Wednesday, October 5, 2016

Zika Vaccine Economically Viable

In a recent article released by NBC News on October 4th, 2016, pharmaceutical companies have deemed the Zika vaccine to be an economically viable investment due to the vaccine's public health implications, especially for residents of the United States and Europe who are willing to pay higher prices for such vaccine. Because Zika is the only sexually transmitted mosquito borne illness, public health officials state that the fear towards the disease is much higher than presented although the disease itself may often times be asymptomatic or mildly symptomatic. A vaccine is predicted to be released in two years.

Though two years may be enough time for the Zika virus to subside in Latin American nations, many people in Latin America would be willing to receive the vaccine as a preventative measure, were the disease to re-emerge in the future. Those who travel often (business executives, diplomats, etc.) will be highly encouraged to receive the vaccine before traveling to areas infected with the virus. Joseph Kim, the chief executive of Inovio Pharmaceuticals, states that Zika-related markets may reach a level of more than $1 billion. Certain pharmaceutical companies envision the Zika vaccine to be similar to Gardasil in that the vaccine is administered to boys and girls before puberty.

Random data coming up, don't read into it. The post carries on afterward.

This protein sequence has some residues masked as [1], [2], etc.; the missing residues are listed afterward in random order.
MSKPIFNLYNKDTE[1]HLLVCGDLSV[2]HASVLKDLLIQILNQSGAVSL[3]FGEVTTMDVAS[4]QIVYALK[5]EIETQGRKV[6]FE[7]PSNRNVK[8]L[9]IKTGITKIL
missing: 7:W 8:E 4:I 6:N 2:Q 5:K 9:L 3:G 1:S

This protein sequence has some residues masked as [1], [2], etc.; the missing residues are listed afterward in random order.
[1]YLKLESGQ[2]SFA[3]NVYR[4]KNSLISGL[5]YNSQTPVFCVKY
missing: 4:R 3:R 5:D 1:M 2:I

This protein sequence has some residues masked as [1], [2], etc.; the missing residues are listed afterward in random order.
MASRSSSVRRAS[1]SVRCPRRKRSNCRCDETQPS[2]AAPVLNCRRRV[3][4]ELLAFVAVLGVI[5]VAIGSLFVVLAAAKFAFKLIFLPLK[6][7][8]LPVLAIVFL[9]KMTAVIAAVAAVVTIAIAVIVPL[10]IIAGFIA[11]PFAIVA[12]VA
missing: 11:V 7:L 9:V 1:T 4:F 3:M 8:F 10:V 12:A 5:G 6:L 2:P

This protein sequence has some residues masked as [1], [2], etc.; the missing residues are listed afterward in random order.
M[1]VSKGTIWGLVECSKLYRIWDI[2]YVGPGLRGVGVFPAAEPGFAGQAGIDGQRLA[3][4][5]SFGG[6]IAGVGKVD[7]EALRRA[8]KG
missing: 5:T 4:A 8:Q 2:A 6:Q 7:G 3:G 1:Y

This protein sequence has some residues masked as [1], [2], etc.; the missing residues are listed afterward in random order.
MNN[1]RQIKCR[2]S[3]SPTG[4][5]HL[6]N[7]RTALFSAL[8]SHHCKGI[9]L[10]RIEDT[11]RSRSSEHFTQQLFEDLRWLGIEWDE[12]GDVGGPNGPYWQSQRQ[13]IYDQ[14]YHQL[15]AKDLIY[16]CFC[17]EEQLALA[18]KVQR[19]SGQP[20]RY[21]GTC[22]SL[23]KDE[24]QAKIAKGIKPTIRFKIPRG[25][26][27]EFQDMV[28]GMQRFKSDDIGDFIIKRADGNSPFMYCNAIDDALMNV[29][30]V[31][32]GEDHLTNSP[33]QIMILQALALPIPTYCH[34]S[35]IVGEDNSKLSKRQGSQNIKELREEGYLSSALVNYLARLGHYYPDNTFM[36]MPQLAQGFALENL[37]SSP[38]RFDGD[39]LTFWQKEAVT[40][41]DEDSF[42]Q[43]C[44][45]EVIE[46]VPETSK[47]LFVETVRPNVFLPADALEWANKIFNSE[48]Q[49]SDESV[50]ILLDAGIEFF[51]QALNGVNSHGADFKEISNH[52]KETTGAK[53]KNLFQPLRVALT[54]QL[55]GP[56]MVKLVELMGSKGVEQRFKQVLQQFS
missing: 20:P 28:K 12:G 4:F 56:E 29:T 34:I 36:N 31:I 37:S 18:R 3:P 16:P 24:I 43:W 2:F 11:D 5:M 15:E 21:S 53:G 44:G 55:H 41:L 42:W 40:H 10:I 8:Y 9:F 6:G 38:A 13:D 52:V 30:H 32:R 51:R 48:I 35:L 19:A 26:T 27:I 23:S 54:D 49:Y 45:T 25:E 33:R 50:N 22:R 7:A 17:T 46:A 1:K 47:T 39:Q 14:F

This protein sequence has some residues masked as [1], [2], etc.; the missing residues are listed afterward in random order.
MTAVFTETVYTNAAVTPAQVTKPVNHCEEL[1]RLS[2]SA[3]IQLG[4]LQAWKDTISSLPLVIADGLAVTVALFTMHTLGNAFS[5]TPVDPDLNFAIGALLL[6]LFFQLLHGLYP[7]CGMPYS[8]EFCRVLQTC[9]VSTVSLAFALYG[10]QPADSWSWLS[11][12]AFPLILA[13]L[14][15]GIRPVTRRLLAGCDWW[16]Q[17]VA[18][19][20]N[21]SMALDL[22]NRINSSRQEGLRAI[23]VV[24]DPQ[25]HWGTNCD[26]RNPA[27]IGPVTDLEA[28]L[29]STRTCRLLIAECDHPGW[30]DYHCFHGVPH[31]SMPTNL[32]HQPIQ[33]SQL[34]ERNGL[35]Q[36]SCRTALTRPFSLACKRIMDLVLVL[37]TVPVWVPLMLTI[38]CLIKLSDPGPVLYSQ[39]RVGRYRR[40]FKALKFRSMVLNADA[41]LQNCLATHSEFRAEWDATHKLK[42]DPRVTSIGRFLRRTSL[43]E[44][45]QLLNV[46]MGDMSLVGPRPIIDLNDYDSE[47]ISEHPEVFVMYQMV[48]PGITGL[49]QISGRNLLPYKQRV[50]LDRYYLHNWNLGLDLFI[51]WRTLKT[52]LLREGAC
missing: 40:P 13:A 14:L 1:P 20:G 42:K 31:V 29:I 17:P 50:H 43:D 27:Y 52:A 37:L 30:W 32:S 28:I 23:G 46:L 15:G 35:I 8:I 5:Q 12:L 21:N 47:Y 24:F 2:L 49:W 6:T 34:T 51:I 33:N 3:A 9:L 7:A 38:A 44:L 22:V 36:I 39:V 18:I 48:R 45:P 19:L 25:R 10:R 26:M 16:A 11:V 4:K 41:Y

The National Institutes of Health is also involved in vaccine production for a wide variety of infectious disease, Zika being one of them. The NIH had invested in a West Nile Virus vaccine, but the vaccine was not as popular due to the lack of alarm towards the disease. The NIH is currently investing in the Zika virus by launching their own project while also supporting pharmaceutical companies; however, the NIH has yet to invest solely to one pharmaceutical industry until efficacious results are presented.

Some pharmaceutical industries that are currently working on the Zika vaccine include Protein Sciences Corp, Sanofi in France, GSK, and Takeda in Japan.

Check out the article here:

~Michelle Bach (Humans and Viruses 2016-2017)

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